It comes from nostalgic bonds
I don't think it's unreasonable to start with the obvious assumption that nostalgia has a strong say in how I feel about this. We form strong attachments to our first experiences and areas in the game for both that new zone smell and because we've gone through those areas on alts so many times.
One must remember that from April 2007 to November 2008, the initial portion of Eriador was the game entire. There was nothing to the east or south, and places like Angmar and the Misty Mountains were considered the high-level zones instead of the stepping stones to Moria. Spend a year and a half in any place and you get attached in deep ways. Sure, we got anxious to leave and move on, but like kids who go to college, there's a surprising fondness for the comforts and familiarity of home.
Maybe this home connection isn't being cultivated as strongly today. There are quicker paths to leveling and even the occasional cash shop purchase to skip over Shadows of Angmar
. The bulk of the playerbase is more spread out, leaving these zones emptier than before. I would hope that a newcomer would still fall in love with these lands the way we did even in a new time, however. The quests, characters, and places are still there with that undeniable charm.
It's where everything social happens
Unlike some other MMOs I could mention, LotRO
hasn't tried to force the population out of low-level town hubs in an effort to make new "it" places. Sure, there is the Twenty-First Hall and Edoras, but these still feel like more convenience shopping centers than any place where "real" Middle-earth life plays out among the community. No, for that you'll have to go to the Shire, where roleplaying hobbits are content to stay within its borders, or Bree, where the Prancing Pony and the nearby theater are almost always hopping with entertainment and conversation.
I'm really glad that Turbine's
spent time over the last year or two building Bree up instead of letting it degrade into mediocrity. It looks better and has more amenities than it ever did before, and I always welome a trip back because of that.
To be as inclusive as possible, Turbine's kept all of the periodic social festivities in Eriador, save for the instanced town of Winter-home. The spring festival, summer festival, fall festival, anniversary celebration, and buried treasure event all take place right there in the same lowbie lands that everyone first experiences. Seeing the playerbase take a break from adventures to return as a larger community to simply have fun and celebrate a season or occasion always makes me smile.
Plus, there are racial skills that give you easy ports to your home towns, which is always a good excuse to head back instead of elsewhere when you need the services of an auction house. It's also where all of the player housing exists, meaning that our characters have physical roots in those zones.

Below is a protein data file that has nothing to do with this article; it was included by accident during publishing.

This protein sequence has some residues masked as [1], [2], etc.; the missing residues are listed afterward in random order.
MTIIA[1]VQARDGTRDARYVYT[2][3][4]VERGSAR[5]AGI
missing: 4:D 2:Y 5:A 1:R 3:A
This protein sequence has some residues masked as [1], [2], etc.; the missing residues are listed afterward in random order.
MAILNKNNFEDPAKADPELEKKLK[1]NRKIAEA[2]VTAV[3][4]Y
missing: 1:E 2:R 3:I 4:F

It has diversity unmatched elsewhere
While I am as tepid as can be on the scatterbrained nature of Volume I of the epic story, that's the extent of my disappointment when it comes to the content offerings of Shadows of Angmar
. Even compared against, say, Rohan, Eriador's zones are brimming with personality and -- more importantly -- diversity.
Nowhere else in the game do we get such a wonderful mix of people, places, and concepts. Within the scope of Shadows of Angmar
, we can see the cultures of Dwarves, Hobbits, Men, and Elves independently and cooperatively function. We get the far north of Forochel, the decrepit decay of Angmar, the pastoral beauty of the Shire, the autumnal bliss of the Trollshaws, and the fading legacy of Ered Luin. We are invited to peek inside the lives of the Free Peoples of Middle-earth and perhaps walk (or run with mail) a day in their shoes. We don't start out by saving the world; we begin by learning about it.
For the lore junkie, there's just so much here. The Fellowship of the Ring was always my favorite of the trilogy, mostly because it felt like traveling through a wide scope of the world instead of focusing on the Man-centric lands of the south. Likewise, Eriador contains so many of the "greatest hits" that Tolkein fans cherish: Bag End, Weathertop, Bilbo's Trolls, Rivendell, the Prancing Pony, Buckleberry Ferry, the Barrow-downs, Tom Bombadil, and Goblin-town.
It's the calm before the storm
There's an adrenaline rush of being asked to go on an epic adventure to combat Big Bad Evil, but there's also a strong appeal to enjoy life at a slower pace. I'm reminded of how there was a subset of players in Guild Wars 1
that refused to move past the Searing and instead chose to enjoy the game in the peaceful lands of Ascalon. It wasn't what the devs intended, which made it fascinating to witness.
Maybe we have a yearning to go back to simpler times in our life, and since we can't do that, we might imitate that in the game. Shadows of Angmar
was not without conflict, but the whole of that portion of the game is downright tranquil compared to what came after. It's the childhood of our characters before we're ushered into the adolescence of Moria and Mirkwood, eventually arriving at the adult era of Dunland and Rohan. Simpler times. Better times, perhaps.
Like those pre-searing players in Guild Wars 1
, I've seen players purchase the experience disabler in LotRO
and choose to stay in Shadows of Angmar
for good. For them, the game exists there and no where else, and that makes them happy. I wish them well.
Simpler times. Diverse content. Home nesting. Hobbit pies. It set a bar so impossibly high that no war-steed could ever hurdle it.
When not enjoying second breakfast and a pint of ale, Justin "Syp" Olivetti jaws about hobbits in his Lord of the Rings Online column, The Road to Mordor. You can contact him via email at firstname.lastname@example.org or through his gaming blog, Bio Break.